Paddy brought in players like the no-nonsense Jimmy McGeough from Derry City and the magical Vinny Maguire to bolster a side with the talents of Mick Lynch, Al and Shamie Casey, Noel Griffin, Paul Morrisey , and soon after Alfie Hale, one of the most clinical finishers in the history of the League of Ireland. Despite losing the opening game of the 1965/66 season 4-0 v Bohemians, the Suirsiders went on a run that saw them top the table come winter. It was here one final piece of an elaborate jigsaw finally, and fittingly, fell in place with the signature of a confident young good looking 20-year-old striker labouring away in Coventry City’s reserves looking for his big break.
Not that he had gone unnoticed by then Chairman Jimmy Hill. The Londoner, already a respected inside right in the domestic game after a nine year spell at Fulham, felt Johnny Matthews could do with some game time and sent the Coventry native on what was supposed to be a brief six week stint to Waterford to see could be hack it.
Signed and transferred on St. Patrick’s Day 1966 Johnny thought he was big business when he landed in the city by the Suir.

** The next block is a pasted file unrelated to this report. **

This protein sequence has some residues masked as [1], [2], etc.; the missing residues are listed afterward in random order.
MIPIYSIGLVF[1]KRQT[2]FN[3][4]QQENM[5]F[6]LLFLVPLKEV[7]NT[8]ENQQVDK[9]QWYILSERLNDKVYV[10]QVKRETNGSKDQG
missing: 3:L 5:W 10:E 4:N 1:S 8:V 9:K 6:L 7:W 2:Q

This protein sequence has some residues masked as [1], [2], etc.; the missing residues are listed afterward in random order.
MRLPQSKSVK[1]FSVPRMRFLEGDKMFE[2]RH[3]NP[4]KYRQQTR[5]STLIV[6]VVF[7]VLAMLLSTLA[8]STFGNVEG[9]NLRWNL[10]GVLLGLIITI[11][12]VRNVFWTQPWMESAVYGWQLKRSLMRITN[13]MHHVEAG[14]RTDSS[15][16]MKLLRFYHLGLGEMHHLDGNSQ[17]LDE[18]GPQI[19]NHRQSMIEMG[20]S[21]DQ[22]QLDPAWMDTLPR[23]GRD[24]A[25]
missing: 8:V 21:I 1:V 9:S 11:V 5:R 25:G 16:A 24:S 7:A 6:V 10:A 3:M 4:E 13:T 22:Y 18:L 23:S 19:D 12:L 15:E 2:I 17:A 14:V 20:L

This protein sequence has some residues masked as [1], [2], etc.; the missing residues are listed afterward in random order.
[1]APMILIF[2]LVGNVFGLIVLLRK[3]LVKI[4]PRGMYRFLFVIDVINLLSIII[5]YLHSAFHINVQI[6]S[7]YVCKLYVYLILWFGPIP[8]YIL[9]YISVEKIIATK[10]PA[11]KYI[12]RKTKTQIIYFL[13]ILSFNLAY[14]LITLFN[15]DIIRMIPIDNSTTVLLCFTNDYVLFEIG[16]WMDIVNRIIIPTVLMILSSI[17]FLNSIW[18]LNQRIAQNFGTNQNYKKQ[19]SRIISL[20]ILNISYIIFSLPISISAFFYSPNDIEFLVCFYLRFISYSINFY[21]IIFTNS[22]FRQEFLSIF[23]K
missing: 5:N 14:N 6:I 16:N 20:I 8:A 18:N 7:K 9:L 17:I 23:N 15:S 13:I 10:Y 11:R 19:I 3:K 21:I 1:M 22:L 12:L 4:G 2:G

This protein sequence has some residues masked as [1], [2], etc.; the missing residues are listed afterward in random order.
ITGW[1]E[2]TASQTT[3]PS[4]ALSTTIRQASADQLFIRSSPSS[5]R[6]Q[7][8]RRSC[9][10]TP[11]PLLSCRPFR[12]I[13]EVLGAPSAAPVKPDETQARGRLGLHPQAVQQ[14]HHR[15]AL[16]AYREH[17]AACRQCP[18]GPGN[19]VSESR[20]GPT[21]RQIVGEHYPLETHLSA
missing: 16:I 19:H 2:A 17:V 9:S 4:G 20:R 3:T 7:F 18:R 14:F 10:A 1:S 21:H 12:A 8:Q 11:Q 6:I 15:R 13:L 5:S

“When I crossed the bridge into Waterford I saw this big parade along the Quay. Someone said to me “This is for you. It’s because you signed for us!” I felt great. Little did I know it was the St. Patrick’s Day parade! To be honest I didn’t know what to expect from Waterford. I remember the first time I saw Kilcohan Park and thought that’s a nice training pitch, so where do they actually play! But I adapted well. It was easy to be honest with the team I had around me. There was so much natural talent it was a pleasure to play with them.” Johnny Matthews
Matthews played in the last seven games of the season, helping the Blues secure their first ever League of Ireland Championship in that historic 1965/66 season.
He immediately struck a chord with the Blues faithful, becoming a firm favourite. Johnny would go on to secure a total of six championship medals with Waterford. The Blues were the toast of the town, supported passionately at Kilcohan Park and followed the length of the country by their devoted fans. With success came ventures into Europe.
European Champions Manchester United came calling on September 18th 1968 in a game switched to Lansdowne Road where 48,000 souls watched Best, Law, Crerand and Co win 3-1 yet all the press talked of was the 65th minute strike past Alex Stepney courtesy of Matthews.
Two years later Matthews made his mark again as Waterford went down 3-2 to Scottish giants Celtic in the European Cup (the Blues had been ahead 2-0 in a match one Scottish paper had commented as “a game to watch the slaughter of the part-time Leprechauns”) to ad to his European tally.